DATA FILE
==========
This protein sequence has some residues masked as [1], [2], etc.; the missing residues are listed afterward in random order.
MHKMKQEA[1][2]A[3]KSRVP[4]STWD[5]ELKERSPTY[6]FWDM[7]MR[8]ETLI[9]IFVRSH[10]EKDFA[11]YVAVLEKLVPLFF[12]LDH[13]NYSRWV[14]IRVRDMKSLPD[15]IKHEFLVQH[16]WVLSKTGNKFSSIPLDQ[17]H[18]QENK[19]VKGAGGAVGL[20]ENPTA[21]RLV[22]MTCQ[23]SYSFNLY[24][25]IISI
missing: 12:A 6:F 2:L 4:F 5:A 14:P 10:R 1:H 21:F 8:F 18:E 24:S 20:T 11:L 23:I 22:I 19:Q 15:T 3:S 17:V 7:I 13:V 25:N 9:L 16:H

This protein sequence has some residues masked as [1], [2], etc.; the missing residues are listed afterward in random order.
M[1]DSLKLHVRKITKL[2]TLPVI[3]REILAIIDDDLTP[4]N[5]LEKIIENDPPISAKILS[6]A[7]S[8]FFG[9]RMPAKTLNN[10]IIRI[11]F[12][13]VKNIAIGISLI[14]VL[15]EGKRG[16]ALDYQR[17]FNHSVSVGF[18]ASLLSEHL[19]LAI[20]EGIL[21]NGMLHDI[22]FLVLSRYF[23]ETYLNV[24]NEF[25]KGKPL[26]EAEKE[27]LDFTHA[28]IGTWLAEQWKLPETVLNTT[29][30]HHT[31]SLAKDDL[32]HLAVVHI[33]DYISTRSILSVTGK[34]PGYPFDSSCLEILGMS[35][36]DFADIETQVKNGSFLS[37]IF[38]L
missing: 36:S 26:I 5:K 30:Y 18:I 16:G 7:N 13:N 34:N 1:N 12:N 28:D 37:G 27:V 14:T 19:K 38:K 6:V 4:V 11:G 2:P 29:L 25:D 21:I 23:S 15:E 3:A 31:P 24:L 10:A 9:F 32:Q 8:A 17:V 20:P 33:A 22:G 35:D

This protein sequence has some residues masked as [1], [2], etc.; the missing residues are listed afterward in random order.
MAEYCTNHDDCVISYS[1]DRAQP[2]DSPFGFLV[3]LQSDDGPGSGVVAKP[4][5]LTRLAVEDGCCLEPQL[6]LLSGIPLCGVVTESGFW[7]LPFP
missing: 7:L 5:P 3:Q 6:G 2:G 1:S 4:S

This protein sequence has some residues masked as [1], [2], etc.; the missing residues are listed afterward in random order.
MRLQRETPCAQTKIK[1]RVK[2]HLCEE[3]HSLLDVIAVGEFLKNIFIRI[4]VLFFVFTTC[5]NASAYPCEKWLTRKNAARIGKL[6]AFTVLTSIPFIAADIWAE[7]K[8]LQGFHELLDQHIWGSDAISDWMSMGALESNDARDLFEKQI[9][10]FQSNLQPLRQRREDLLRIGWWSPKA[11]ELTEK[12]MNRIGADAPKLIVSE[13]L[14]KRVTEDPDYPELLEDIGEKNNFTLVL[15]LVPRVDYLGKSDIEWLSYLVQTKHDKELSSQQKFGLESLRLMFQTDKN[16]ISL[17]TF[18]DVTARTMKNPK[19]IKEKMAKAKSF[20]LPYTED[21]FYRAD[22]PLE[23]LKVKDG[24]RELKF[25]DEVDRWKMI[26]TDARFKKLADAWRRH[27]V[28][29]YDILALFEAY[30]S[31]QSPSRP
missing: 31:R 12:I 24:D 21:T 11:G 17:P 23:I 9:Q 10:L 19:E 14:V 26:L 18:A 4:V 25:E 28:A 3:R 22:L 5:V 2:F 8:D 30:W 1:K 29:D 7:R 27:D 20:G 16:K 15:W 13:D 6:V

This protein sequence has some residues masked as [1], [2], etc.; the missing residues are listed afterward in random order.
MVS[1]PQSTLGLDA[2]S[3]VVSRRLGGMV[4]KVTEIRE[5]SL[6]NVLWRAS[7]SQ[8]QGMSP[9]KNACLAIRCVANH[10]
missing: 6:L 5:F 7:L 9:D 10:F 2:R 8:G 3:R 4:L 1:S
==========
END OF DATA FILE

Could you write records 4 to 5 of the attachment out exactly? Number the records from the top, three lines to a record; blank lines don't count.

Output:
This protein sequence has some residues masked as [1], [2], etc.; the missing residues are listed afterward in random order.
MRLQRETPCAQTKIK[1]RVK[2]HLCEE[3]HSLLDVIAVGEFLKNIFIRI[4]VLFFVFTTC[5]NASAYPCEKWLTRKNAARIGKL[6]AFTVLTSIPFIAADIWAE[7]K[8]LQGFHELLDQHIWGSDAISDWMSMGALESNDARDLFEKQI[9][10]FQSNLQPLRQRREDLLRIGWWSPKA[11]ELTEK[12]MNRIGADAPKLIVSE[13]L[14]KRVTEDPDYPELLEDIGEKNNFTLVL[15]LVPRVDYLGKSDIEWLSYLVQTKHDKELSSQQKFGLESLRLMFQTDKN[16]ISL[17]TF[18]DVTARTMKNPK[19]IKEKMAKAKSF[20]LPYTED[21]FYRAD[22]PLE[23]LKVKDG[24]RELKF[25]DEVDRWKMI[26]TDARFKKLADAWRRH[27]V[28][29]YDILALFEAY[30]S[31]QSPSRP
missing: 31:R 12:I 24:D 21:T 11:G 17:P 23:I 9:Q 10:L 19:E 14:V 26:L 18:A 4:V 25:E 28:A 3:R 22:L 5:V 2:F 8:D 30:W 1:K 29:D 7:R 27:D 20:G 16:K 15:W 13:D 6:V

This protein sequence has some residues masked as [1], [2], etc.; the missing residues are listed afterward in random order.
MVS[1]PQSTLGLDA[2]S[3]VVSRRLGGMV[4]KVTEIRE[5]SL[6]NVLWRAS[7]SQ[8]QGMSP[9]KNACLAIRCVANH[10]
missing: 6:L 5:F 7:L 9:D 10:F 2:R 8:G 3:R 4:L 1:S